Have you ever repeatedly set a goal, only to find yourself making slow or nonexistent progress on it, even after months, or worse, years?
Well, you’re not definitely not alone. I’ve felt this way, but recently I had a personal breakthrough that gave me a totally new perspective on this problem. (Hint: The “problem” might not be the real problem.)
The “Problem” Defined
First, you sit down and write down a goal.
Actually, let’s back up. Many people don’t even get that far. But my experience has shown me time and again that keeping goals in my head is a good way to forget them or distort my original vision. Keep in mind that every time you remember something, you are remembering it slightly differently. The neurons in your brain can’t help but do this.
But you know this. You’re smart. So you write it down.
If it’s a longterm goal, you probably end up writing it down more than once. And if you’re really smart, you turn it into a daily habit. In my case, every morning I write down a vision of my life as I’d like it to be, covering health, social life, relationships, career, and finances. I find doing this extremely helpful in clarifying my vision of the life I actually want to experience. (The trick here is doing it enough, so that you start to shed any pre-conditioned ideas of what you’re supposed to want. This is your precious time, after all. If you want to create a life that is unique to your desires, your goals will be unique, as well.)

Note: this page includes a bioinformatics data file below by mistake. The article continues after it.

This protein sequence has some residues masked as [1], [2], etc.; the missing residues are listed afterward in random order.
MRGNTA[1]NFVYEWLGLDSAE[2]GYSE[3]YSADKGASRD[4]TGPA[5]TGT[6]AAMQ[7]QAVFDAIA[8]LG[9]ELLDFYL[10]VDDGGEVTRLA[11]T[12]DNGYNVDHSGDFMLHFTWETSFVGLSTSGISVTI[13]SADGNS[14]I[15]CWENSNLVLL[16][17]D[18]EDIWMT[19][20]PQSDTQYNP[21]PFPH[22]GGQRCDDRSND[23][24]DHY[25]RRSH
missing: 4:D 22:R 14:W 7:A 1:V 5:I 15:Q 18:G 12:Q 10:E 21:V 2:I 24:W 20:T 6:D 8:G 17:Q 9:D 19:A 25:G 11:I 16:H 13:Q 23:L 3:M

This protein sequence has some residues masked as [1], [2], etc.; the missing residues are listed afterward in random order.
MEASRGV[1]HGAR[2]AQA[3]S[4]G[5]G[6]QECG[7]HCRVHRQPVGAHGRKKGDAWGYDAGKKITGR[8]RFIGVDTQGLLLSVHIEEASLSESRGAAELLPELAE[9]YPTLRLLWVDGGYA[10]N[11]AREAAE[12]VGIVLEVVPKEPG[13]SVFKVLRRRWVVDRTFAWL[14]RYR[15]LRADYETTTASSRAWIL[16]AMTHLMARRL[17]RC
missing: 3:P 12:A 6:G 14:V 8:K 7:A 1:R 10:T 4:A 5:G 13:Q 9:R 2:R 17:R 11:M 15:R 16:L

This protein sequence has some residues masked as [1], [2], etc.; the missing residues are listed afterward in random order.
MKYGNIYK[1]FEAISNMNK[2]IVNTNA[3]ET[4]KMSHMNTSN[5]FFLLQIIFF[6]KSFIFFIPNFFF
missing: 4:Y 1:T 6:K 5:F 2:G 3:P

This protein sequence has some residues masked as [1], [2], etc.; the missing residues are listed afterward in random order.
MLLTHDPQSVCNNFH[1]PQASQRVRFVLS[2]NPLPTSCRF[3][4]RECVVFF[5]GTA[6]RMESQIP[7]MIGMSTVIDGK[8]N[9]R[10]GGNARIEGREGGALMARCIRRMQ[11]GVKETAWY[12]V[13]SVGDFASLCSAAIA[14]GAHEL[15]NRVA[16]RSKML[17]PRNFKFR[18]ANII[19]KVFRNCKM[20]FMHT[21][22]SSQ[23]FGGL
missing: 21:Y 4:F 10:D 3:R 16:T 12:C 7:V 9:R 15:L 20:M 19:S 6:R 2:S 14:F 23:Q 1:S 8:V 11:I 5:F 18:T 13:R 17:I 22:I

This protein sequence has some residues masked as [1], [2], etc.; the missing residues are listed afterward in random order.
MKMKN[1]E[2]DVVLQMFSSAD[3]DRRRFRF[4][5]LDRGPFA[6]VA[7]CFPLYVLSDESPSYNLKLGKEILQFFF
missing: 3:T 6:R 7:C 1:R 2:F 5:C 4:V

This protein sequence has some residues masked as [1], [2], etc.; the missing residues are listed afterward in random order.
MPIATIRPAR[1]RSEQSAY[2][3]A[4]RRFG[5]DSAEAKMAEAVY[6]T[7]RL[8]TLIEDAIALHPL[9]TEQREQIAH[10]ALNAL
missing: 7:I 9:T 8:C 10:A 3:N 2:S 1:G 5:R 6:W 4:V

I’ve been doing a morning routine for over a year now in a text document on my Mac. I write out the date at the bottom of the file, and below it I write goals for each area of my life. Most mornings, the goals are exactly the same, but sometimes something will occur to me and I’ll make changes. (Full disclosure: I am indeed human, so sometimes I miss a morning; but I always get “back on the wagon.”)
The clarity I get from doing this is extremely helpful. It’s helped me grow this site over the past year, clarify my social values to create a more abundant social life, and helped me maintain a habit of exercising 7 days a week. (To be clear, that doesn’t mean I have a strenuous workout every day, but I do something every day. If I’m pressed for time, even a walk in the sun to make some Vitamin D is better than nothing.)